be used but it is no longer required.

       -l preload
           If preload is specified, ping sends that many packets not
           waiting for reply. Only the super-user may select preload
           more than 3.

           Suppress loopback of multicast packets. This flag only
           applies if the ping destination is a multicast address.

       -m mark
           use mark to tag the packets going out. This is useful for
           variety of reasons within the kernel such as using policy
           routing to select specific outbound processing.

       -M pmtudisc_opt
           Select Path MTU Discovery strategy.  pmtudisc_option may be
           either do (set DF flag but subject to PMTU checks by kernel,
           packets too large will be rejected), want (do PMTU discovery,
           fragment locally when packet size is large), probe (set DF
           flag and bypass PMTU checks, useful for probing), or dont (do
           not set DF flag).

       -N nodeinfo_option
           IPv6 only. Send IPv6 Node Information Queries (RFC4620),
           instead of Echo Request. CAP_NET_RAW capability is required.

               Show help for NI support.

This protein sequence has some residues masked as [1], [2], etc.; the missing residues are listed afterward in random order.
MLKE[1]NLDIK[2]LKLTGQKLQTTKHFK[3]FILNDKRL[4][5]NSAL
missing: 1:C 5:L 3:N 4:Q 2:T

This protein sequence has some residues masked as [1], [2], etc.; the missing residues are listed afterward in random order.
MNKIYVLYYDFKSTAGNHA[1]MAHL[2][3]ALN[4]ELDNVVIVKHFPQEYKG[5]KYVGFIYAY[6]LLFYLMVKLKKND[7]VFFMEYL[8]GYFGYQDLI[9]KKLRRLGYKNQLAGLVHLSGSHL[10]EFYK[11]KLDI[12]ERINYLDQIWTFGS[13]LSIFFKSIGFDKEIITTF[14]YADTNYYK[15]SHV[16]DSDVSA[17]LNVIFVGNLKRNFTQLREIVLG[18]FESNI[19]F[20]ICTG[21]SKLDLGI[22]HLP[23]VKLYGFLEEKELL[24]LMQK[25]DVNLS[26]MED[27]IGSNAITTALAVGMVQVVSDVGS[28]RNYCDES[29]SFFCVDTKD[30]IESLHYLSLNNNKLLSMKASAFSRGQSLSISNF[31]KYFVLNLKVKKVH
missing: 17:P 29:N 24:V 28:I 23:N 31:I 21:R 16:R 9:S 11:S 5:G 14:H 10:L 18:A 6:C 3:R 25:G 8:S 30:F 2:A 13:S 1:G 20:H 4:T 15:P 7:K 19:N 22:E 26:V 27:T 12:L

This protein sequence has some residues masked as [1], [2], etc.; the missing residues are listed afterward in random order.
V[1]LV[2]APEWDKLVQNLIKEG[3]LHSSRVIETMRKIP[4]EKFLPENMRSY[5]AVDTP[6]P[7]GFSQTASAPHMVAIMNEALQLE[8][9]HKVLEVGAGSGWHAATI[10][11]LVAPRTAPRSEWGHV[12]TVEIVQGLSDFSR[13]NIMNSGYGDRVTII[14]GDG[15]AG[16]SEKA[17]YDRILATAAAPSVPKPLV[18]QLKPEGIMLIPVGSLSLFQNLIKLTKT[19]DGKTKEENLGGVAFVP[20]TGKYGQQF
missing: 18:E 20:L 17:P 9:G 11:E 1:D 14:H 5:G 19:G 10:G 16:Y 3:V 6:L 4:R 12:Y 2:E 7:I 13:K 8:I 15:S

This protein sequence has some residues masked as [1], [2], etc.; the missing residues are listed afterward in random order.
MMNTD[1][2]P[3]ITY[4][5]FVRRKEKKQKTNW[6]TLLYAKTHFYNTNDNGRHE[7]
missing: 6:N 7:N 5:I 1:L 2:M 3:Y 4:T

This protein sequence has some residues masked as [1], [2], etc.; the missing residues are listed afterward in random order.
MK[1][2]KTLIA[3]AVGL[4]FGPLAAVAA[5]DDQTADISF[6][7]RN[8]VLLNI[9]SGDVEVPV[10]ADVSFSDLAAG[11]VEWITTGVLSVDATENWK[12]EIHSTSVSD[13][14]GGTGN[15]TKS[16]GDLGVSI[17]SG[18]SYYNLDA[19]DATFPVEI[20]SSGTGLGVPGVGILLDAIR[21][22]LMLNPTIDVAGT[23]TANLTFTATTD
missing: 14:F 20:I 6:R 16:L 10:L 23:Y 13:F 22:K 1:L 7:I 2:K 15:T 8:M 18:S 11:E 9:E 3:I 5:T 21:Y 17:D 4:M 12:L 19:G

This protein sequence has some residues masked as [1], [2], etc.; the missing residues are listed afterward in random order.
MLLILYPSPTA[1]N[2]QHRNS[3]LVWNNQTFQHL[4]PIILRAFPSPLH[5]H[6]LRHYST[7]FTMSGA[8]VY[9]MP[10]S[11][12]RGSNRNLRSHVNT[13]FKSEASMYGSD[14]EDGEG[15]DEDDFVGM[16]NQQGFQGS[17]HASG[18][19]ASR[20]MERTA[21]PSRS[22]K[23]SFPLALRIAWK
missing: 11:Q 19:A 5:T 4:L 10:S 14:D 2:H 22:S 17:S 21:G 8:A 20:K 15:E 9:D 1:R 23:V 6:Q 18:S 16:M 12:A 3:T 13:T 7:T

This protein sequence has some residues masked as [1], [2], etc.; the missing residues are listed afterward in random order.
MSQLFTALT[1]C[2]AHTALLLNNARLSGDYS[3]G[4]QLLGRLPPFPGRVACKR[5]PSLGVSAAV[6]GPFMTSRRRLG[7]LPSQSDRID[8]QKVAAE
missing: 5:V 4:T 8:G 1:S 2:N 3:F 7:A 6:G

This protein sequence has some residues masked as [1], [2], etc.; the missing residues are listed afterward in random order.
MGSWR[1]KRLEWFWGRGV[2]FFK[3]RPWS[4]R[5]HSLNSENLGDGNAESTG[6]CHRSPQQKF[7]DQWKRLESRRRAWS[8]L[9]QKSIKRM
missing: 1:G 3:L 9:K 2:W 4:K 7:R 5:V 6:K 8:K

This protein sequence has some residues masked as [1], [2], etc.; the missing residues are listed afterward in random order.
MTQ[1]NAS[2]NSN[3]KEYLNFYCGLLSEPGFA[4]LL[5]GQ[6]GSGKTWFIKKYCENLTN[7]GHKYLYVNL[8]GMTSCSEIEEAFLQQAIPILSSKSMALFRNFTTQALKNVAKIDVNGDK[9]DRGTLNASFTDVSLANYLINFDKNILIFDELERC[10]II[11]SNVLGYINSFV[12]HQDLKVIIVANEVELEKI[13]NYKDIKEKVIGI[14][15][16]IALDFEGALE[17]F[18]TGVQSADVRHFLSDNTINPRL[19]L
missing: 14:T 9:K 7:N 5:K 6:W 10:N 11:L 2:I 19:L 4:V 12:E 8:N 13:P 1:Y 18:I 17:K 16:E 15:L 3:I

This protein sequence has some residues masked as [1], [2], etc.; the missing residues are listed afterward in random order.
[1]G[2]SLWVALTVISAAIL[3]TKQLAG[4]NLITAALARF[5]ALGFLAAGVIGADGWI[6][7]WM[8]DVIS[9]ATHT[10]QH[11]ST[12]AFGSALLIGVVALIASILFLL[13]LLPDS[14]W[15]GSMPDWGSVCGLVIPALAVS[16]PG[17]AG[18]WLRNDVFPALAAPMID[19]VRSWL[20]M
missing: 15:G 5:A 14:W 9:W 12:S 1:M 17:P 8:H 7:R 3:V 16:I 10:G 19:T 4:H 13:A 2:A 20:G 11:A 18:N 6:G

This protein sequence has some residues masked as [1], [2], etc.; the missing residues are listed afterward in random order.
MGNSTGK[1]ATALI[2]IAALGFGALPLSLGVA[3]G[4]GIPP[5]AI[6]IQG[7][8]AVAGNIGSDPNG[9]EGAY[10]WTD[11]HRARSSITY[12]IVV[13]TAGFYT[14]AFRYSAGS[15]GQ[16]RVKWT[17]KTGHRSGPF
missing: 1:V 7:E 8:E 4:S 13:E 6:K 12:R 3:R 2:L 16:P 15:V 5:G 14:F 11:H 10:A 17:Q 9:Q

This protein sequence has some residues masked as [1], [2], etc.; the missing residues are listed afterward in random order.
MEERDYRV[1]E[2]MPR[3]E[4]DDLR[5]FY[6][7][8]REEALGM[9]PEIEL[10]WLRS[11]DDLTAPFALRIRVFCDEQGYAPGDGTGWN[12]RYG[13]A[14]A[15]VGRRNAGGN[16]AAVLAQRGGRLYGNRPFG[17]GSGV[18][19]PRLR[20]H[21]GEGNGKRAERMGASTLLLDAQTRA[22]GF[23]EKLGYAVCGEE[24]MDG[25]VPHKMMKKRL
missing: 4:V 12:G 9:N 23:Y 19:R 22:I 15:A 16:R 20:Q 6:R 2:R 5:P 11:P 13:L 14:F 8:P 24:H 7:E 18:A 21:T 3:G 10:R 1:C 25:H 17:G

Queries for Node Names.

               Queries for IPv6 Addresses. There are several IPv6
               specific flags.

                   Request IPv6 global-scope addresses.

                   Request IPv6 site-local addresses.

                   Request IPv6 link-local addresses.

                   Request IPv6 addresses on other interfaces.

               Queries for IPv4 Addresses. There is one IPv4 specific

                   Request IPv4 addresses on other interfaces.

               IPv6 subject address.

               IPv4 subject address.

               Subject name. If it contains more than one dot,
               fully-qualified domain name is assumed.

               Subject name. Fully-qualified domain name is always

           Numeric output only. No attempt will be made to lookup
           symbolic names for host addresses (no reverse DNS
           resolution). This is the default for numeric destination or
           -f option. Override previously defined -H option.